How to Survive Without Electricity

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Sooner or later, you’re going to find yourself without electricity. How long will it stay off? It’s impossible to know for sure. It could last for a few hours, a few days, and even a few months (the survivors of Hurricane Katrina can vouch for this). Fortunately, living without electricity is perfectly doable (people in third-word countries do it every day), but you’ll need to know the proven steps. For example, you’ll need to worry about light, heating, cooling, sanitation, and a host of other problems. First I’ll talk about the potential threats that could cause you to lose power indefinitely, followed by show you how to survive without electricity. Let’s get started.

Common Threats to the Power Grid

Despite what you may think, the power grid is NOT INVINCIBLE. There are a multitude of things that could bring it down for a long time. Most people go throughout their day without thinking twice about what could happen. But this is a mistake. Just because you ignore a problem, doesn’t mean that it’s no longer there. For this reason, I want to make you aware of the common threats that could bring down the power grid, as well as show you how to prepare for them. The major threats include:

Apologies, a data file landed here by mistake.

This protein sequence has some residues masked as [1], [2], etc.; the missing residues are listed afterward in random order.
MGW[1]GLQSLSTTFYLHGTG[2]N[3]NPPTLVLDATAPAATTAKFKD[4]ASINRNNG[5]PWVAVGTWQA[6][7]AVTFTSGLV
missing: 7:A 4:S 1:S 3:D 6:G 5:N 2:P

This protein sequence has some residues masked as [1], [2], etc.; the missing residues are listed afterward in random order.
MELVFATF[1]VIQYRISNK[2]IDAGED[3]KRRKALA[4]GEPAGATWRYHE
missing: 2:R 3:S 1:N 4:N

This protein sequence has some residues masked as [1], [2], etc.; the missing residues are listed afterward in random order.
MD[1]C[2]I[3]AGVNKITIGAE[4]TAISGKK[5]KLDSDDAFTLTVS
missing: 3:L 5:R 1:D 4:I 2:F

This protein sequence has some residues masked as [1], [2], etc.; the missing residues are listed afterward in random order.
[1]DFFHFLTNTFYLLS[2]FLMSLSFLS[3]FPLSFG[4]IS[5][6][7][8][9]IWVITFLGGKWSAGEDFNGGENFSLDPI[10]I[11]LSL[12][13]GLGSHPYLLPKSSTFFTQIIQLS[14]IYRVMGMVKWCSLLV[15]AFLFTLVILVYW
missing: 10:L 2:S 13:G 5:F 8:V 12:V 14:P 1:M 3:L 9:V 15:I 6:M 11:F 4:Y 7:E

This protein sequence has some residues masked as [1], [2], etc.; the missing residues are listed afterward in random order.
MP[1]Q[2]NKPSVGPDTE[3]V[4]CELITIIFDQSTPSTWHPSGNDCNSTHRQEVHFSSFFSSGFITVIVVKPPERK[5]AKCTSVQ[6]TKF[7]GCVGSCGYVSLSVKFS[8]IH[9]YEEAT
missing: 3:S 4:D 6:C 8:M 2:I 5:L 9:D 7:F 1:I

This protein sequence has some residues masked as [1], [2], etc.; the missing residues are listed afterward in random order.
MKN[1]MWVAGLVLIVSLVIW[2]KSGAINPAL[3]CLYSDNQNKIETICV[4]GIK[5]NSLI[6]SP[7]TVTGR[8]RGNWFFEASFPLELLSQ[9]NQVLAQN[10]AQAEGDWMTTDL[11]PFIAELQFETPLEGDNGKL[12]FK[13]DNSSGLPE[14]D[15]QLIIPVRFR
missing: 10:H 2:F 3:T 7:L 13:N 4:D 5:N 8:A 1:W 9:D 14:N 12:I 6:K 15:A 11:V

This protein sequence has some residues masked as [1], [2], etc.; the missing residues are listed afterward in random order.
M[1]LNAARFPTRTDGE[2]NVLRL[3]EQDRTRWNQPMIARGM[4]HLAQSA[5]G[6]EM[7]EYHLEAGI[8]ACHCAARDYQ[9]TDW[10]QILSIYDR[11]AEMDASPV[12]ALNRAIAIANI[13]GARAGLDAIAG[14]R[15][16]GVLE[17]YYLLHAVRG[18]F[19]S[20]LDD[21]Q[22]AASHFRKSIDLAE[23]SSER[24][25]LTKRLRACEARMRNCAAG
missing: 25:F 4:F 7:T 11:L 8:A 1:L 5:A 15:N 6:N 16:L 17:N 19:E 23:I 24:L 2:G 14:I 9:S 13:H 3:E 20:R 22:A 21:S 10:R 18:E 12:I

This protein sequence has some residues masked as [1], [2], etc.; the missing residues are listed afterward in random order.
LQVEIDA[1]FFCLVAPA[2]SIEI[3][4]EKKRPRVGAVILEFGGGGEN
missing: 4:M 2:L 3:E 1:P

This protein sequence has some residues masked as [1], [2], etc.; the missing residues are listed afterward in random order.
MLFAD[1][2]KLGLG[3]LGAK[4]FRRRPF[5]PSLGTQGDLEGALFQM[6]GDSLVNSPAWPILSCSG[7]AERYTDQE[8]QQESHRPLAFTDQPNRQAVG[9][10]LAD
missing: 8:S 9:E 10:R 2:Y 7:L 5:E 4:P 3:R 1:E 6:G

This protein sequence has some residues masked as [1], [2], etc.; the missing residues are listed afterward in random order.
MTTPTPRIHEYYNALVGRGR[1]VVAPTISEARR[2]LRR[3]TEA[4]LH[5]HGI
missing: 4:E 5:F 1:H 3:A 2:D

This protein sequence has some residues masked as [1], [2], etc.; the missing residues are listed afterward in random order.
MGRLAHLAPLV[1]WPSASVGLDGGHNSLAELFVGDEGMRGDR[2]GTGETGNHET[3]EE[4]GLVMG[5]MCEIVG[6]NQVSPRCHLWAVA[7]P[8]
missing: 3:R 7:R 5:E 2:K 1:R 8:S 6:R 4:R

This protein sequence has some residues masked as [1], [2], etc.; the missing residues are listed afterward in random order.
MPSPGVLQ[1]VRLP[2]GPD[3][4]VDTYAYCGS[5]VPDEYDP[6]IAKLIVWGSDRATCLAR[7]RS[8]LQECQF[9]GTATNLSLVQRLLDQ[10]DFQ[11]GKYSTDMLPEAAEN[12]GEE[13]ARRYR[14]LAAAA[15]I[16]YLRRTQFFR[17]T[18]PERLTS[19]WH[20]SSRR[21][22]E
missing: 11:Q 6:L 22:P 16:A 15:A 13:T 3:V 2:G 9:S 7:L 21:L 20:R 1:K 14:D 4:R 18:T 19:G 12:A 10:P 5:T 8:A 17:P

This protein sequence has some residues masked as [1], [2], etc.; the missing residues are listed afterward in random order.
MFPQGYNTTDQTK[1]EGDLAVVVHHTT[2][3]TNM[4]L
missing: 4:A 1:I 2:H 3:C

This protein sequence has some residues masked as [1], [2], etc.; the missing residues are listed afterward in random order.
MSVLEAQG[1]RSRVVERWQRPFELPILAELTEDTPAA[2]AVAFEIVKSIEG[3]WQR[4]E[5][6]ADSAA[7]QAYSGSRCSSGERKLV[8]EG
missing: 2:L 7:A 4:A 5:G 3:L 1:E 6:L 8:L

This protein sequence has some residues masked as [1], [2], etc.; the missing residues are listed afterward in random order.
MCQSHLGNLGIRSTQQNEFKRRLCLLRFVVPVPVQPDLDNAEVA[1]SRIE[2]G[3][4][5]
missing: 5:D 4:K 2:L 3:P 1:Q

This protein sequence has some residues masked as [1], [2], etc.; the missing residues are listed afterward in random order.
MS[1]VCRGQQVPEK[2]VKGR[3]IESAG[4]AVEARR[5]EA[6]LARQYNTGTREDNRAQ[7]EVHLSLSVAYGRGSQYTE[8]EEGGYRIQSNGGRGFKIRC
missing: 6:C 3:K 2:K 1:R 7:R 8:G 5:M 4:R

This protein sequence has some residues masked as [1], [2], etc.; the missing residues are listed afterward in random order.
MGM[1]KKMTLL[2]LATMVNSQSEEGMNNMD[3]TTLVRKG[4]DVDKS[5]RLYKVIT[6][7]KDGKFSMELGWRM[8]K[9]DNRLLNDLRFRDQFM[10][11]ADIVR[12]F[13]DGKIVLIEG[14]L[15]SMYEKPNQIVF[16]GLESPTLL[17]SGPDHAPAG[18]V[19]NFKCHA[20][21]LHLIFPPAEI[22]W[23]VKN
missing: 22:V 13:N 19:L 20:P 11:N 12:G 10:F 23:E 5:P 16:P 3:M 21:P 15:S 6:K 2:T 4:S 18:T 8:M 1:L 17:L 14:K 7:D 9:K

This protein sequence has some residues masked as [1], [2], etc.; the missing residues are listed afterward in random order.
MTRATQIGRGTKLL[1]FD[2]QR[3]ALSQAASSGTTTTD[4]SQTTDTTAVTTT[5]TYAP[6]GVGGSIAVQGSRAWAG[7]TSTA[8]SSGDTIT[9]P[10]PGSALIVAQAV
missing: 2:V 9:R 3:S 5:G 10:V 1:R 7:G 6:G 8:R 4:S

Threat #1: Solar CME

I’m going to bet that you probably don’t even know what a solar CME is. That’s okay- it wasn’t too long ago that I had no clue what it was either. solar CME (Coronal Mass Ejection) is an unusually-large release of plasma from the sun. NASA often refers to them as “Solar Storms”. Believe it or not, a big enough solar CME could destroy the entire world’s power grid in as little as 12 hours. While scientists monitor solar storm activity on a 24/7 basis, there’s still no way of knowing exactly when a big one will happen. Check out this news story from 2010: